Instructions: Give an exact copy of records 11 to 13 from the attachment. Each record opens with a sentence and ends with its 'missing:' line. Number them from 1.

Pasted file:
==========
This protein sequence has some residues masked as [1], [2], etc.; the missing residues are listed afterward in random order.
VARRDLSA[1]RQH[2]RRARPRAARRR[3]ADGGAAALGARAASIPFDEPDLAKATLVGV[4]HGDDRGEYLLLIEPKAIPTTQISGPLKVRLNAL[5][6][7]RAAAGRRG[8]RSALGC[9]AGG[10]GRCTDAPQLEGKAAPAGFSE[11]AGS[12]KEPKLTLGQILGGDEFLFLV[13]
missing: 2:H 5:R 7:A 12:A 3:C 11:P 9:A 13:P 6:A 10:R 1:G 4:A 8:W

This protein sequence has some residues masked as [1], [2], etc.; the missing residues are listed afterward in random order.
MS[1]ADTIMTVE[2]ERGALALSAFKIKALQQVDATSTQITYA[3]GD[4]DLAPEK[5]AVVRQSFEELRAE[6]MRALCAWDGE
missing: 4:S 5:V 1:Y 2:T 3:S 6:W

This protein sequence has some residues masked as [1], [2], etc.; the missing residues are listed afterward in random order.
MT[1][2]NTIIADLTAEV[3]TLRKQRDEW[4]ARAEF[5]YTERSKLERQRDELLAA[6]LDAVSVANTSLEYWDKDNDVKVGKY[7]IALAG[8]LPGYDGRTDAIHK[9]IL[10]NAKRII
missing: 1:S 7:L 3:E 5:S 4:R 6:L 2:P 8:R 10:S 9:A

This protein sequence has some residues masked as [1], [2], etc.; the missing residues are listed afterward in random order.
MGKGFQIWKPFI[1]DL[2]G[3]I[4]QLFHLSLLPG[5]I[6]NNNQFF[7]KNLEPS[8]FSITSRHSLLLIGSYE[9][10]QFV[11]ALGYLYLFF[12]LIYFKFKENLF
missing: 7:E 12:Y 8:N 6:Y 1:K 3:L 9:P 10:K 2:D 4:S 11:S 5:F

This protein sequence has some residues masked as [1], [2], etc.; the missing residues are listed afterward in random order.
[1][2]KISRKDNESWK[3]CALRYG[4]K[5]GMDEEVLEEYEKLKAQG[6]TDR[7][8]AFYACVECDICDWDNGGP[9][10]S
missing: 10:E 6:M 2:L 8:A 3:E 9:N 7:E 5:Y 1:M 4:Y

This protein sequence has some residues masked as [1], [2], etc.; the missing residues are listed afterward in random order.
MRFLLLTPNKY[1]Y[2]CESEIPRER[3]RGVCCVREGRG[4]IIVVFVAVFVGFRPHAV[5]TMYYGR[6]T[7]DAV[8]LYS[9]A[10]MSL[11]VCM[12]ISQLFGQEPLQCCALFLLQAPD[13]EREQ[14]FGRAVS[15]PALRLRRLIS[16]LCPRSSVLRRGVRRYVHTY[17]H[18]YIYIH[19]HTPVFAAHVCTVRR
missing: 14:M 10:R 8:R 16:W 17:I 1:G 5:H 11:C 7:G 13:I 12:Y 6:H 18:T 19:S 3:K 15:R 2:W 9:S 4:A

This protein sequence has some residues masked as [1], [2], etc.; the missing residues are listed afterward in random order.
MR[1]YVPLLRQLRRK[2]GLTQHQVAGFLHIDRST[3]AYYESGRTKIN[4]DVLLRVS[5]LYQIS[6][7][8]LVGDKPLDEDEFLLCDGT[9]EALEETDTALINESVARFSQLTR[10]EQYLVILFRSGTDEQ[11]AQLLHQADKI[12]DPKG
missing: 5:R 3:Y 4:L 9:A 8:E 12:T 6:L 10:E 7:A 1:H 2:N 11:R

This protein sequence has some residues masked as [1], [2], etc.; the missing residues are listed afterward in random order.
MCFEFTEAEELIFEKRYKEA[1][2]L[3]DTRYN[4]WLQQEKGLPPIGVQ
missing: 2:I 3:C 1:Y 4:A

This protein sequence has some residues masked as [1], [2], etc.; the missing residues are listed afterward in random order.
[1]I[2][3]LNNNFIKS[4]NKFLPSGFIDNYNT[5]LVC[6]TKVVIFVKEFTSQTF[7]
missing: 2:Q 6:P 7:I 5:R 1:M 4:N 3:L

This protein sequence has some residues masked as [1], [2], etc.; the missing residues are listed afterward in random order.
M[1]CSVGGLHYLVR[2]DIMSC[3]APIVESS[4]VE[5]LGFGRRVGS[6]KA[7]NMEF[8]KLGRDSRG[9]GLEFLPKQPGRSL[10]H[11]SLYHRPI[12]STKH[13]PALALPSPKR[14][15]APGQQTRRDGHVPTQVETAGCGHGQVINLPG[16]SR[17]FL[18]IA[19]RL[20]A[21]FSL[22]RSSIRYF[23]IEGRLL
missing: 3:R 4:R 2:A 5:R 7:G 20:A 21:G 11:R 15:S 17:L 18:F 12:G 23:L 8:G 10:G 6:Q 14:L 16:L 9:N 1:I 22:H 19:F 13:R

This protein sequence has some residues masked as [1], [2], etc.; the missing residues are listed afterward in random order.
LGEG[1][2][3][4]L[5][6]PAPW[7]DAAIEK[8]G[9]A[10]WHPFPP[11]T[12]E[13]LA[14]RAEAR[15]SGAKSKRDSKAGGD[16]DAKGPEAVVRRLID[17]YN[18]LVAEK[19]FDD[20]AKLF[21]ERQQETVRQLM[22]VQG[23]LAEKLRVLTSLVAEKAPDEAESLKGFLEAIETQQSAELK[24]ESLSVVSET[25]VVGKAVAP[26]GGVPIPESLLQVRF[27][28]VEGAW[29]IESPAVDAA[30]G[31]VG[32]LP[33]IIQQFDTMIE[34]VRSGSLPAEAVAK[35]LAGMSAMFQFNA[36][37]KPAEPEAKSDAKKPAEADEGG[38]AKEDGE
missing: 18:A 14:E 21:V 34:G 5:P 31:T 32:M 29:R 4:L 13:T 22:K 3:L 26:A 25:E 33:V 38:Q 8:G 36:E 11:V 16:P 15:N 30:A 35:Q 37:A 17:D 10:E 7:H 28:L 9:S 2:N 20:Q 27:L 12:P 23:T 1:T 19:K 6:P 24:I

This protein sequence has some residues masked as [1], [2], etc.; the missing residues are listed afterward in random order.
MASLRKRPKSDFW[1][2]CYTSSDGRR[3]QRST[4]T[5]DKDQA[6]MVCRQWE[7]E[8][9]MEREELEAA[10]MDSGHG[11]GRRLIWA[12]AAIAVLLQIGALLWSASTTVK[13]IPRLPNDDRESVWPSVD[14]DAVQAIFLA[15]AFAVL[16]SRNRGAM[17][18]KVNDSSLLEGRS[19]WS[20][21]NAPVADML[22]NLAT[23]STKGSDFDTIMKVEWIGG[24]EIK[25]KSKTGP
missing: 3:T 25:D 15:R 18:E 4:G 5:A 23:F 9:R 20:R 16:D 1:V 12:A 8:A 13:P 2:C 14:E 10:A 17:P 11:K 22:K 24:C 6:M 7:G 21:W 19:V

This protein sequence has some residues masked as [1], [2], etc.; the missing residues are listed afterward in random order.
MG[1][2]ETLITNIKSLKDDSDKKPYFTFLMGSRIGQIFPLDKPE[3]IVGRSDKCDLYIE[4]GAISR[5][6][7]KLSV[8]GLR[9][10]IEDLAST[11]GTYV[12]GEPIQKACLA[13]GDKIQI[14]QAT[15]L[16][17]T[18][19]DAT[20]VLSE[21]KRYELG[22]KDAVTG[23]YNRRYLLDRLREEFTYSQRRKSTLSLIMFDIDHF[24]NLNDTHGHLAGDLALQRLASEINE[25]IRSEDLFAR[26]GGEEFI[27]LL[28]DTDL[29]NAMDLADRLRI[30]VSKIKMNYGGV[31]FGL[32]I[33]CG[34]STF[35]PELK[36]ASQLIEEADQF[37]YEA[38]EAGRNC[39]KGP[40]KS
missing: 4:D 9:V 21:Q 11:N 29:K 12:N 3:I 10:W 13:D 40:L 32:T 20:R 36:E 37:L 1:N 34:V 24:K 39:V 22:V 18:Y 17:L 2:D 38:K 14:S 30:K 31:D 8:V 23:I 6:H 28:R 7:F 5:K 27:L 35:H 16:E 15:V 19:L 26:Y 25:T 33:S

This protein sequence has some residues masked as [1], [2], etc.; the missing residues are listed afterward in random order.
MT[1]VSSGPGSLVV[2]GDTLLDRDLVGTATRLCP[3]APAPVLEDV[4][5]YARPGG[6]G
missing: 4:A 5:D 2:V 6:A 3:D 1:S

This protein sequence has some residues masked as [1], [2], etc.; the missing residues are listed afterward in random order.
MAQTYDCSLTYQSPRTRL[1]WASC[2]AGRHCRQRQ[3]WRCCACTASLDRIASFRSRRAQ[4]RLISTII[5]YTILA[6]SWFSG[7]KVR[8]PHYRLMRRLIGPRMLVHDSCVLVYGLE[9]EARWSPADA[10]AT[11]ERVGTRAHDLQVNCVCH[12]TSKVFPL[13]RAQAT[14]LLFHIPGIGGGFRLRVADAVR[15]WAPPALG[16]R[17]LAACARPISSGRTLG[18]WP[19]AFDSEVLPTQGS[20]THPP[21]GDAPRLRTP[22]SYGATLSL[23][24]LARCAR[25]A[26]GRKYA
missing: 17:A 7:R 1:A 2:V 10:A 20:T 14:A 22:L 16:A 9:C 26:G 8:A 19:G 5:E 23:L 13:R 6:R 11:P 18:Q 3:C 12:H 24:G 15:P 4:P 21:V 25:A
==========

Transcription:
This protein sequence has some residues masked as [1], [2], etc.; the missing residues are listed afterward in random order.
LGEG[1][2][3][4]L[5][6]PAPW[7]DAAIEK[8]G[9]A[10]WHPFPP[11]T[12]E[13]LA[14]RAEAR[15]SGAKSKRDSKAGGD[16]DAKGPEAVVRRLID[17]YN[18]LVAEK[19]FDD[20]AKLF[21]ERQQETVRQLM[22]VQG[23]LAEKLRVLTSLVAEKAPDEAESLKGFLEAIETQQSAELK[24]ESLSVVSET[25]VVGKAVAP[26]GGVPIPESLLQVRF[27][28]VEGAW[29]IESPAVDAA[30]G[31]VG[32]LP[33]IIQQFDTMIE[34]VRSGSLPAEAVAK[35]LAGMSAMFQFNA[36][37]KPAEPEAKSDAKKPAEADEGG[38]AKEDGE
missing: 18:A 14:E 21:V 34:G 5:P 31:T 32:M 29:R 4:L 13:T 22:K 3:L 26:A 25:E 33:V 38:Q 8:G 36:E 11:V 16:P 15:N 30:A 35:Q 37:A 17:D 10:E 7:H 28:L 9:S 2:N 20:Q 27:L 12:P 23:T 1:T 19:K 6:P 24:I

This protein sequence has some residues masked as [1], [2], etc.; the missing residues are listed afterward in random order.
MASLRKRPKSDFW[1][2]CYTSSDGRR[3]QRST[4]T[5]DKDQA[6]MVCRQWE[7]E[8][9]MEREELEAA[10]MDSGHG[11]GRRLIWA[12]AAIAVLLQIGALLWSASTTVK[13]IPRLPNDDRESVWPSVD[14]DAVQAIFLA[15]AFAVL[16]SRNRGAM[17][18]KVNDSSLLEGRS[19]WS[20][21]NAPVADML[22]NLAT[23]STKGSDFDTIMKVEWIGG[24]EIK[25]KSKTGP
missing: 3:T 25:D 15:R 18:E 4:G 5:A 23:F 9:R 20:R 16:D 1:V 12:A 8:A 13:P 2:C 14:E 10:A 17:P 11:K 22:K 24:C 6:M 7:G 21:W 19:V

This protein sequence has some residues masked as [1], [2], etc.; the missing residues are listed afterward in random order.
MG[1][2]ETLITNIKSLKDDSDKKPYFTFLMGSRIGQIFPLDKPE[3]IVGRSDKCDLYIE[4]GAISR[5][6][7]KLSV[8]GLR[9][10]IEDLAST[11]GTYV[12]GEPIQKACLA[13]GDKIQI[14]QAT[15]L[16][17]T[18][19]DAT[20]VLSE[21]KRYELG[22]KDAVTG[23]YNRRYLLDRLREEFTYSQRRKSTLSLIMFDIDHF[24]NLNDTHGHLAGDLALQRLASEINE[25]IRSEDLFAR[26]GGEEFI[27]LL[28]DTDL[29]NAMDLADRLRI[30]VSKIKMNYGGV[31]FGL[32]I[33]CG[34]STF[35]PELK[36]ASQLIEEADQF[37]YEA[38]EAGRNC[39]KGP[40]KS
missing: 4:D 9:V 21:Q 11:N 29:K 12:N 3:I 10:W 13:D 40:L 32:T 20:R 36:E 37:L 1:N 34:V 24:K 39:V 22:V 18:Y 17:L 2:D 38:K 14:S 30:K 31:D 8:V 23:I 6:H 28:R 7:F 5:K 27:L 35:H 16:E 15:V 19:L 26:Y 25:T 33:S